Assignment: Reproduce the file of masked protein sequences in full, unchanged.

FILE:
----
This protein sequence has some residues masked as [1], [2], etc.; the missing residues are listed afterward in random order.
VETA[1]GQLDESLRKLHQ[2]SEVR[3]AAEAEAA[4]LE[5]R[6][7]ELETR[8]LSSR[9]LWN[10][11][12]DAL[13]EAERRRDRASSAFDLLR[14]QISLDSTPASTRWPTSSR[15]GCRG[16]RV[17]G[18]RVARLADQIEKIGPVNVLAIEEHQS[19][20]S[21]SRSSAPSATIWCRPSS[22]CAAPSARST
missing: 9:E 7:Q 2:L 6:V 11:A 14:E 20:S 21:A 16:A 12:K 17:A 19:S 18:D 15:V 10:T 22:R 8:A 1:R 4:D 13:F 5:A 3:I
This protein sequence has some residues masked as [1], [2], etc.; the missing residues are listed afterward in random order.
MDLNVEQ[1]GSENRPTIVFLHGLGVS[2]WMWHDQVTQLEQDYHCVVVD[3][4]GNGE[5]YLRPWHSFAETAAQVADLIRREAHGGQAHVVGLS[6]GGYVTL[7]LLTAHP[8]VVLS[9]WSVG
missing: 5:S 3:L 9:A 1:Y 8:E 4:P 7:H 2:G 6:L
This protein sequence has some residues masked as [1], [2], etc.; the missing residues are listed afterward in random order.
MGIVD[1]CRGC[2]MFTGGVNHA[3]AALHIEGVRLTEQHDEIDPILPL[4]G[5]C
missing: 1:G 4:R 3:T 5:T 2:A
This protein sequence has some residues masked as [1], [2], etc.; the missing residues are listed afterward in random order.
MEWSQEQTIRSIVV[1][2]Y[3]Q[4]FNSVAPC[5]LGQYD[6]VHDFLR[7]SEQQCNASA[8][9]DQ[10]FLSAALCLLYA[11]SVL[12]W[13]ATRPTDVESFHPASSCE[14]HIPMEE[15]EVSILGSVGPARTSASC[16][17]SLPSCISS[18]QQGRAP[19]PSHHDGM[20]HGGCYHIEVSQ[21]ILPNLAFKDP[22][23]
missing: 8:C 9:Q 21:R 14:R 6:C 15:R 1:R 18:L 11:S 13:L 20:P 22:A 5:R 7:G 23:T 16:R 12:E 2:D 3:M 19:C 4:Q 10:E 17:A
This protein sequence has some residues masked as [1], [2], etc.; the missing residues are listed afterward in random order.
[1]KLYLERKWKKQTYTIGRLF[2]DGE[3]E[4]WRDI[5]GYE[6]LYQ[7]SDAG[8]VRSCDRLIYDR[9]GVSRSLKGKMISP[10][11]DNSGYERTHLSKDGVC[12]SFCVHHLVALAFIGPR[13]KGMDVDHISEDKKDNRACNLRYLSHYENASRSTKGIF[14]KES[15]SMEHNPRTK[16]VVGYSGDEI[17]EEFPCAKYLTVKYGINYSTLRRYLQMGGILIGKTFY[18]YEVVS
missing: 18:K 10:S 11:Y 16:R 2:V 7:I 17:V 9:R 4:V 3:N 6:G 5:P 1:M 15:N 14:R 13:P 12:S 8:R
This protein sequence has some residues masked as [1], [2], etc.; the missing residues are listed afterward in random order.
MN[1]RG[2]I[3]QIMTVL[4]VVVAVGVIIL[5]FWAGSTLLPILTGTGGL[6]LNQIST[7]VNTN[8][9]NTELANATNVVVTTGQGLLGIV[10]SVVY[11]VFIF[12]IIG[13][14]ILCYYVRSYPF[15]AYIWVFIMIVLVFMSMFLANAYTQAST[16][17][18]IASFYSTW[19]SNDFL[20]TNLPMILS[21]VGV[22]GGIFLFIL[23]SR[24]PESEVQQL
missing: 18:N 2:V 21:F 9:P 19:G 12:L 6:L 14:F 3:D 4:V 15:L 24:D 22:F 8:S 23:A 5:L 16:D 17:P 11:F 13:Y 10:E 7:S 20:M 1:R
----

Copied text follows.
This protein sequence has some residues masked as [1], [2], etc.; the missing residues are listed afterward in random order.
VETA[1]GQLDESLRKLHQ[2]SEVR[3]AAEAEAA[4]LE[5]R[6][7]ELETR[8]LSSR[9]LWN[10][11][12]DAL[13]EAERRRDRASSAFDLLR[14]QISLDSTPASTRWPTSSR[15]GCRG[16]RV[17]G[18]RVARLADQIEKIGPVNVLAIEEHQS[19][20]S[21]SRSSAPSATIWCRPSS[22]CAAPSARST
missing: 9:E 7:Q 2:L 6:V 11:A 14:E 20:S 21:A 16:A 12:K 17:A 19:S 18:D 15:V 10:T 22:R 8:A 1:R 4:D 13:F 5:A 3:I
This protein sequence has some residues masked as [1], [2], etc.; the missing residues are listed afterward in random order.
MDLNVEQ[1]GSENRPTIVFLHGLGVS[2]WMWHDQVTQLEQDYHCVVVD[3][4]GNGE[5]YLRPWHSFAETAAQVADLIRREAHGGQAHVVGLS[6]GGYVTL[7]LLTAHP[8]VVLS[9]WSVG
missing: 5:S 3:L 9:A 1:Y 8:E 4:P 7:H 2:G 6:L
This protein sequence has some residues masked as [1], [2], etc.; the missing residues are listed afterward in random order.
MGIVD[1]CRGC[2]MFTGGVNHA[3]AALHIEGVRLTEQHDEIDPILPL[4]G[5]C
missing: 1:G 4:R 3:T 5:T 2:A
This protein sequence has some residues masked as [1], [2], etc.; the missing residues are listed afterward in random order.
MEWSQEQTIRSIVV[1][2]Y[3]Q[4]FNSVAPC[5]LGQYD[6]VHDFLR[7]SEQQCNASA[8][9]DQ[10]FLSAALCLLYA[11]SVL[12]W[13]ATRPTDVESFHPASSCE[14]HIPMEE[15]EVSILGSVGPARTSASC[16][17]SLPSCISS[18]QQGRAP[19]PSHHDGM[20]HGGCYHIEVSQ[21]ILPNLAFKDP[22][23]
missing: 8:C 9:Q 21:R 14:R 6:C 15:R 1:R 18:L 11:S 13:L 20:P 22:A 5:R 7:G 23:T 16:R 12:E 2:D 3:M 19:C 4:Q 10:E 17:A
This protein sequence has some residues masked as [1], [2], etc.; the missing residues are listed afterward in random order.
[1]KLYLERKWKKQTYTIGRLF[2]DGE[3]E[4]WRDI[5]GYE[6]LYQ[7]SDAG[8]VRSCDRLIYDR[9]GVSRSLKGKMISP[10][11]DNSGYERTHLSKDGVC[12]SFCVHHLVALAFIGPR[13]KGMDVDHISEDKKDNRACNLRYLSHYENASRSTKGIF[14]KES[15]SMEHNPRTK[16]VVGYSGDEI[17]EEFPCAKYLTVKYGINYSTLRRYLQMGGILIGKTFY[18]YEVVS
missing: 18:K 10:S 11:Y 16:R 2:V 7:I 17:V 9:R 4:V 3:N 6:G 5:P 1:M 15:N 14:R 13:P 12:S 8:R
This protein sequence has some residues masked as [1], [2], etc.; the missing residues are listed afterward in random order.
MN[1]RG[2]I[3]QIMTVL[4]VVVAVGVIIL[5]FWAGSTLLPILTGTGGL[6]LNQIST[7]VNTN[8][9]NTELANATNVVVTTGQGLLGIV[10]SVVY[11]VFIF[12]IIG[13][14]ILCYYVRSYPF[15]AYIWVFIMIVLVFMSMFLANAYTQAST[16][17][18]IASFYSTW[19]SNDFL[20]TNLPMILS[21]VGV[22]GGIFLFIL[23]SR[24]PESEVQQL
missing: 18:N 2:V 21:F 9:P 19:G 12:L 6:L 14:F 3:D 4:V 15:L 24:D 22:F 8:S 23:A 5:L 16:D 17:P 11:F 13:Y 10:E 7:S 20:M 1:R